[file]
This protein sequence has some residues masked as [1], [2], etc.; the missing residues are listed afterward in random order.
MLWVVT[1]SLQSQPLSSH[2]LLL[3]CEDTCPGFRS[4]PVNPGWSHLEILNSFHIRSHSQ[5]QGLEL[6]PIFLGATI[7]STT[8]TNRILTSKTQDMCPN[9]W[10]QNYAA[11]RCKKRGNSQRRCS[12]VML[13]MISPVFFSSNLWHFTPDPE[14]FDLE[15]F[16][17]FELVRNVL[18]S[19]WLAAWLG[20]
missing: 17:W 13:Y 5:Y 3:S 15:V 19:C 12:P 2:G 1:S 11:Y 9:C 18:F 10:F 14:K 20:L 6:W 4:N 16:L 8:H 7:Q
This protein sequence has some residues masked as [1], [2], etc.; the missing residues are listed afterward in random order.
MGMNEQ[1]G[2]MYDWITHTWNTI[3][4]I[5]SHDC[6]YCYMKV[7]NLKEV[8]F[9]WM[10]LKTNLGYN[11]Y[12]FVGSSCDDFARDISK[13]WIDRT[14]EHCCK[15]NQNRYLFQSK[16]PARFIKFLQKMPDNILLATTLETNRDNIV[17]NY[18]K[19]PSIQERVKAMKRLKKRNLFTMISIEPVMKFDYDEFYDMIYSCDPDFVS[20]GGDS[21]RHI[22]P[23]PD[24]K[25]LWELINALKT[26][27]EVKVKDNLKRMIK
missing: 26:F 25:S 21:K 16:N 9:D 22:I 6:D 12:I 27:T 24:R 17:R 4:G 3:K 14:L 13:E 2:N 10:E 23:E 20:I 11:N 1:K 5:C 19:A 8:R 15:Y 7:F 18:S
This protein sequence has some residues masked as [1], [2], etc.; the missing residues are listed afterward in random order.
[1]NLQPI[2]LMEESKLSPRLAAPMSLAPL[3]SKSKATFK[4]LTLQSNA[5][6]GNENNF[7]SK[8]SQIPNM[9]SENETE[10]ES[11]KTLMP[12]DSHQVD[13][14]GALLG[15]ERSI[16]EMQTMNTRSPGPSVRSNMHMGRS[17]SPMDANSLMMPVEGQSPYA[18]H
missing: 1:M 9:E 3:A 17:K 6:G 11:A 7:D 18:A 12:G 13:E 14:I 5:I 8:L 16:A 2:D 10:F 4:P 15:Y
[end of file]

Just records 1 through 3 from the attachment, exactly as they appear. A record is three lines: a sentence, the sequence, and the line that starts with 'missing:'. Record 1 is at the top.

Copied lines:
This protein sequence has some residues masked as [1], [2], etc.; the missing residues are listed afterward in random order.
MLWVVT[1]SLQSQPLSSH[2]LLL[3]CEDTCPGFRS[4]PVNPGWSHLEILNSFHIRSHSQ[5]QGLEL[6]PIFLGATI[7]STT[8]TNRILTSKTQDMCPN[9]W[10]QNYAA[11]RCKKRGNSQRRCS[12]VML[13]MISPVFFSSNLWHFTPDPE[14]FDLE[15]F[16][17]FELVRNVL[18]S[19]WLAAWLG[20]
missing: 17:W 13:Y 5:Y 3:S 15:V 19:C 12:P 2:G 1:S 11:Y 9:C 18:F 10:F 14:K 20:L 6:W 4:N 16:L 8:H 7:Q
This protein sequence has some residues masked as [1], [2], etc.; the missing residues are listed afterward in random order.
MGMNEQ[1]G[2]MYDWITHTWNTI[3][4]I[5]SHDC[6]YCYMKV[7]NLKEV[8]F[9]WM[10]LKTNLGYN[11]Y[12]FVGSSCDDFARDISK[13]WIDRT[14]EHCCK[15]NQNRYLFQSK[16]PARFIKFLQKMPDNILLATTLETNRDNIV[17]NY[18]K[19]PSIQERVKAMKRLKKRNLFTMISIEPVMKFDYDEFYDMIYSCDPDFVS[20]GGDS[21]RHI[22]P[23]PD[24]K[25]LWELINALKT[26][27]EVKVKDNLKRMIK
missing: 26:F 25:S 21:K 16:N 9:D 22:I 6:D 12:I 27:T 24:R 17:R 4:G 3:K 14:L 13:E 2:N 10:E 23:E 20:I 11:N 1:K 5:C 19:A 8:R 15:Y 7:F 18:S
This protein sequence has some residues masked as [1], [2], etc.; the missing residues are listed afterward in random order.
[1]NLQPI[2]LMEESKLSPRLAAPMSLAPL[3]SKSKATFK[4]LTLQSNA[5][6]GNENNF[7]SK[8]SQIPNM[9]SENETE[10]ES[11]KTLMP[12]DSHQVD[13][14]GALLG[15]ERSI[16]EMQTMNTRSPGPSVRSNMHMGRS[17]SPMDANSLMMPVEGQSPYA[18]H
missing: 1:M 9:E 3:A 17:K 6:G 11:A 7:D 18:A 12:G 13:E 14:I 5:I 8:L 16:A 2:D 10:F 4:P 15:Y